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Flower of the Month: Oxford Physic Rose

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Dr Chris Thorogood, Deputy Director and Head of Science at the Oxford Botanic Garden and Arboretum

A rose to celebrate 400 years of a garden of healing and wellbeing

The pandemic highlighted the importance of gardens and green spaces for people’s mental health and wellbeing. During its darkest moments, Oxford’s Botanic Garden in the heart of the city provided this for residents, as it has for four centuries. In celebration of the 400th anniversary of the UK’s oldest botanic garden, a new hybrid rose has been created by Peter Beales Roses Ltd. What could be more germane to mark this historic anniversary than a rose for a garden located on Rose Lane? The idea was conceived in 2017 by Dr Suzanne O’Shea (partner of the Botanic Garden’s Director, Professor Simon Hiscock) who then worked with Peter Beales chief rose breeder, Ian Limmer, to develop the delightful new rose. A colourful assortment of new hybrid cultivars was carefully evaluated against a set of chosen characters and in July 2020 the decision was finally made: a repeat-flowering shrub rose with highly fragrant open-cup flowers, ideal for bees. A classic rose that speaks of heritage which is also perfect for gardeners and pollinators alike.

A potted specimen was given to His Royal Highness Prince Charles, Patron of Oxford Botanic Garden, when he visited on June 8 last year to acknowledge the Garden’s anniversary. HRH was told how one of the parents of the hybrid rose was ‘Sandringham’ created by Peter Beales for the Royal Estate and he was delighted with the gift. Professor Hiscock then revealed the new rose to the Chancellor of the University Lord Patten of Barnes and 50 guests on July 25, 2021, the day marking the 400th anniversary of the founding of the Garden. Here, the long-awaited name was announced: Oxford Physic Rose, in honour of the Botanic Garden’s inception in 1621 as a physic (medical) garden, where plants were originally grown for teaching Oxford’s medical students. Mr Limmer, who also attended the ceremony, gave a masterclass in rose budding and grafting, and described Oxford Physic Rose as “a shell-pink shrub rose with all the characteristics of a classic old-fashioned rose, including a sweet and strong scent, yet with the qualities gardeners have come to expect from a contemporary rose, such as robust health and vigour, and repeat flowering.”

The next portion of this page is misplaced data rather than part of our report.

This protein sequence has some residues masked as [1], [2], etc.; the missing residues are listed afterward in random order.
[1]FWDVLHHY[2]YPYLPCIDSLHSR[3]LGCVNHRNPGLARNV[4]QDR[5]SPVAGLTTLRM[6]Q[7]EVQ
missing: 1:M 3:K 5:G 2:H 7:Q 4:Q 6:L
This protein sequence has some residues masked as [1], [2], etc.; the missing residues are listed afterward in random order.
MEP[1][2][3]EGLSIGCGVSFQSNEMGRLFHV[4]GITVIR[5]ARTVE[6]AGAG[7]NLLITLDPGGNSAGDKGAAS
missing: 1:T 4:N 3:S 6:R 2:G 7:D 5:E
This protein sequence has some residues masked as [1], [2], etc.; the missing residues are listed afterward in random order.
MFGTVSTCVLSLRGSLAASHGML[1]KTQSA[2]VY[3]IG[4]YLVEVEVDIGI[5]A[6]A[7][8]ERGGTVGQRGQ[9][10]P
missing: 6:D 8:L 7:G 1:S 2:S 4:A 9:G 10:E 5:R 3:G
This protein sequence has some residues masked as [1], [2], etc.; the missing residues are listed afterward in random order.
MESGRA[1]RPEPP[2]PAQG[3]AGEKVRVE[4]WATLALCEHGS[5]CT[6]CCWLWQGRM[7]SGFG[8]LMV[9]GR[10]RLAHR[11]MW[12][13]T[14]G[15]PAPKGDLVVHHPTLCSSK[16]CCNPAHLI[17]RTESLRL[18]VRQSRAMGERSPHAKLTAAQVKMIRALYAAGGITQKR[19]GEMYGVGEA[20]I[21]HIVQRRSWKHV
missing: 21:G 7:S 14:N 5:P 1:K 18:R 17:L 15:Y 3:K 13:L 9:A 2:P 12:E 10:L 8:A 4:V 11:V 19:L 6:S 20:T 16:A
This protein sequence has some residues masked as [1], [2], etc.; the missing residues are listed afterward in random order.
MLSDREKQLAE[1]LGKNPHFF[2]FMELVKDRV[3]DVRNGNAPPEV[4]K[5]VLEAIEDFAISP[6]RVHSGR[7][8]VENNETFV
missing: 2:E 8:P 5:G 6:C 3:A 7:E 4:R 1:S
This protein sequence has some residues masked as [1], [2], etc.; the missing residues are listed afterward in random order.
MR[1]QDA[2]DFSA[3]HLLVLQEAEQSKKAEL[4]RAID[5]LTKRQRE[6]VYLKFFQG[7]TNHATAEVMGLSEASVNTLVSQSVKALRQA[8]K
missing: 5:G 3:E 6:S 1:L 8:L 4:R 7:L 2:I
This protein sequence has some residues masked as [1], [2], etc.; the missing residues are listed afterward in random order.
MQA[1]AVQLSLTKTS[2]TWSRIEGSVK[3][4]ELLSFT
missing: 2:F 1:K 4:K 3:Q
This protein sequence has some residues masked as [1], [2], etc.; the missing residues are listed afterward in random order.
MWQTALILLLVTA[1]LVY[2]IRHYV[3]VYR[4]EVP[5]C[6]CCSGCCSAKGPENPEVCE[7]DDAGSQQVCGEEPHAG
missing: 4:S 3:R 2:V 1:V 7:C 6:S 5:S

In his speech, Professor Hiscock explained how “Roses have always been a part of the fabric of Oxford Botanic Garden. They are the national flower of England, a symbol of peace and an important source of inspiration behind artistic, poetic and literary endeavour. Their natural oils and perfumes also benefit our health and wellbeing in so many ways, symbolising the Botanic Garden’s 400 year history as a place of healing”. Indeed, wellbeing now sits high on the agenda of Oxford Botanic Garden and its satellite Arboretum at Nuneham Courtenay, who offer courses in yoga, aromatherapy, and forest bathing. Plans are in place to treble the number of visitors at the Arboretum with a future Visitor and Learning Centre and an improved paths network increasing access to nature, and all of the wellbeing benefits this brings.

Oxford Physic Rose will be launched officially this year at the Chelsea Flower Show on May 23 by Peter Beales. Following the launch, the rose will be available commercially through Peter Beales and at Oxford Botanic Garden, where 250 potted plants will be sold exclusively. The rose is already prospering in several stations across the Botanic Garden, and it is proving to be an ideal specimen for a border, trained as a small climber, or for growing in a pot.

Do come and visit this summer and admire the new celebration rose. See our What’s On page (obga.ox.ac.uk/whats-on) for details on when to visit; you will discover a hive of activity at the Botanic Garden.

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